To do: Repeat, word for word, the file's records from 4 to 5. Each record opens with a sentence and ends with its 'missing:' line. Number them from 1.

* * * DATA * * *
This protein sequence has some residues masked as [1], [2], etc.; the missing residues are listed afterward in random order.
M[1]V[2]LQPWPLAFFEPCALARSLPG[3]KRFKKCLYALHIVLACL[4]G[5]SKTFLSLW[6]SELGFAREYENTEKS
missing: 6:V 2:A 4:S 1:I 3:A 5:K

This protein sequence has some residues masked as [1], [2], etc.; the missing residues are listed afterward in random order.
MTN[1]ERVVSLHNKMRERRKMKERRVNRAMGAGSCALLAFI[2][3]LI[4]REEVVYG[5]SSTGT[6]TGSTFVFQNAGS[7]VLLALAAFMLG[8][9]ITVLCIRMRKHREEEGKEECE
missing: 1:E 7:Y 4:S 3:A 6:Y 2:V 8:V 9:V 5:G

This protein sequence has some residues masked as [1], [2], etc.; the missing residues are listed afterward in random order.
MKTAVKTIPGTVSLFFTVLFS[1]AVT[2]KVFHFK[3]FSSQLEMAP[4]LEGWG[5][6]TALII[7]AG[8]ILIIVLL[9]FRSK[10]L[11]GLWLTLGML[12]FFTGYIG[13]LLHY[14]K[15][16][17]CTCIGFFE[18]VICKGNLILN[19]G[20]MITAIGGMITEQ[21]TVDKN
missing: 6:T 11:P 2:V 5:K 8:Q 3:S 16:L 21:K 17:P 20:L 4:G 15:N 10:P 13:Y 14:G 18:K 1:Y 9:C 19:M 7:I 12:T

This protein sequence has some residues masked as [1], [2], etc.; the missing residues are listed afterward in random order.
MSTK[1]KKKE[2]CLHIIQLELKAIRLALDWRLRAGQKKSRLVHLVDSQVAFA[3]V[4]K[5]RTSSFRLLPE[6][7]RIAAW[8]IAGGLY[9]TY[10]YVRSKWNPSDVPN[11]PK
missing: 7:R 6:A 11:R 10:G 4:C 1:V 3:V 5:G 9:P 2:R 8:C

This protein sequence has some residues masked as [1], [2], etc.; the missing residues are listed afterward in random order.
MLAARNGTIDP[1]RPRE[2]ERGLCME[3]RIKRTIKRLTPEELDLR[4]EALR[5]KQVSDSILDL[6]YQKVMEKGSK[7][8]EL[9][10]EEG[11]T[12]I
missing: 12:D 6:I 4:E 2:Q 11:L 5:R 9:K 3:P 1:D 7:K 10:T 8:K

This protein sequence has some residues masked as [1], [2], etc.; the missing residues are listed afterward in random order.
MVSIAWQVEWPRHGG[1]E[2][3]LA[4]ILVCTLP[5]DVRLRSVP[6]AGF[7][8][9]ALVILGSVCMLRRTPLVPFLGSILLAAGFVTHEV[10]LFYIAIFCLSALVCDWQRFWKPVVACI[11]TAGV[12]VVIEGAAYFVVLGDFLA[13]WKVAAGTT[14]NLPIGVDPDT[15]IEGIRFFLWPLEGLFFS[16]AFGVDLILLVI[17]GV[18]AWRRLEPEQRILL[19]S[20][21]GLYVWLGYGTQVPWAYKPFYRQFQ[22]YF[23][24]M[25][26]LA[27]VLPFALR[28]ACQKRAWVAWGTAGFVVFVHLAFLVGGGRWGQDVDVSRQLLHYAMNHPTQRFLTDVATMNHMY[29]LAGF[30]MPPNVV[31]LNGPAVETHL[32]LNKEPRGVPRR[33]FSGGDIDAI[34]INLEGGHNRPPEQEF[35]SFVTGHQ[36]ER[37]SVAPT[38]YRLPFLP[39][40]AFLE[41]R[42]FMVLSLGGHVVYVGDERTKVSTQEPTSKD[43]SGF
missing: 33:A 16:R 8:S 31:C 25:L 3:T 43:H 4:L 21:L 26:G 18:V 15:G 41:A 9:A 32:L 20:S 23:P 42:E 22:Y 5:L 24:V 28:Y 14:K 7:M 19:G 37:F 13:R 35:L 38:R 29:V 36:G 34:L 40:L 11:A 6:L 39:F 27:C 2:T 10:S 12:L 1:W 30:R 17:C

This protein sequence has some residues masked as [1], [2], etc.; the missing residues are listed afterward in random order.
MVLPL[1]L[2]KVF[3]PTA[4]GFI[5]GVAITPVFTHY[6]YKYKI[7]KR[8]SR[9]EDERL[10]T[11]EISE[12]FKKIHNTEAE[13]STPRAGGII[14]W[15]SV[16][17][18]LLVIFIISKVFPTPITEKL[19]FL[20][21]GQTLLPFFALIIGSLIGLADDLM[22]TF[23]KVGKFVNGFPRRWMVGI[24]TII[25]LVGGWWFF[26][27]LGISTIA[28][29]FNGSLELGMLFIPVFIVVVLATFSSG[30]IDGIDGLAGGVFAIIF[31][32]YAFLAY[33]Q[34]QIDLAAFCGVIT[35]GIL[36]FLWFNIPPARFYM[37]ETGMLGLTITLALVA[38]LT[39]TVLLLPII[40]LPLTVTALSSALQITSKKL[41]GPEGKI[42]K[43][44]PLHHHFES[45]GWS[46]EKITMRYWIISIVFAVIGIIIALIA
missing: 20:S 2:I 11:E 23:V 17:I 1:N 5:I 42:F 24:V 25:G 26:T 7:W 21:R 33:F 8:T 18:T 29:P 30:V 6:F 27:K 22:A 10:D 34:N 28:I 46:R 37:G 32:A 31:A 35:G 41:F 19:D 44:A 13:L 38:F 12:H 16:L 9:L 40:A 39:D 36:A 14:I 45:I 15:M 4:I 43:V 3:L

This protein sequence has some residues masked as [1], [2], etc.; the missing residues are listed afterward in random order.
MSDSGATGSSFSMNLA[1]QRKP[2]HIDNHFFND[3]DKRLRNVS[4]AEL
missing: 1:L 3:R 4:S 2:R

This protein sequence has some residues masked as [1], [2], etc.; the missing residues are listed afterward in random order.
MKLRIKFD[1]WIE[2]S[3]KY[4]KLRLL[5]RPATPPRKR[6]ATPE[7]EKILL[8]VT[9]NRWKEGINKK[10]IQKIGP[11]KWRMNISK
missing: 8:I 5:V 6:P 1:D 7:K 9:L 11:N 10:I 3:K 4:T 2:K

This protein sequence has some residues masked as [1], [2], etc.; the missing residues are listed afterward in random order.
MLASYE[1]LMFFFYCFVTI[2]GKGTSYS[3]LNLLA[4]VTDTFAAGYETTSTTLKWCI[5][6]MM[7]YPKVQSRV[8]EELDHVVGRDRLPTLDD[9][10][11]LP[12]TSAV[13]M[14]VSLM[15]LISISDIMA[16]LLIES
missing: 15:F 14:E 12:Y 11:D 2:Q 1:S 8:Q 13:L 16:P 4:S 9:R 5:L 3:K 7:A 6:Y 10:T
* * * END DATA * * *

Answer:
This protein sequence has some residues masked as [1], [2], etc.; the missing residues are listed afterward in random order.
MSTK[1]KKKE[2]CLHIIQLELKAIRLALDWRLRAGQKKSRLVHLVDSQVAFA[3]V[4]K[5]RTSSFRLLPE[6][7]RIAAW[8]IAGGLY[9]TY[10]YVRSKWNPSDVPN[11]PK
missing: 7:R 6:A 11:R 10:G 4:C 1:V 3:V 5:G 9:P 2:R 8:C

This protein sequence has some residues masked as [1], [2], etc.; the missing residues are listed afterward in random order.
MLAARNGTIDP[1]RPRE[2]ERGLCME[3]RIKRTIKRLTPEELDLR[4]EALR[5]KQVSDSILDL[6]YQKVMEKGSK[7][8]EL[9][10]EEG[11]T[12]I
missing: 12:D 6:I 4:E 2:Q 11:L 5:R 9:K 3:P 1:D 7:K 10:T 8:K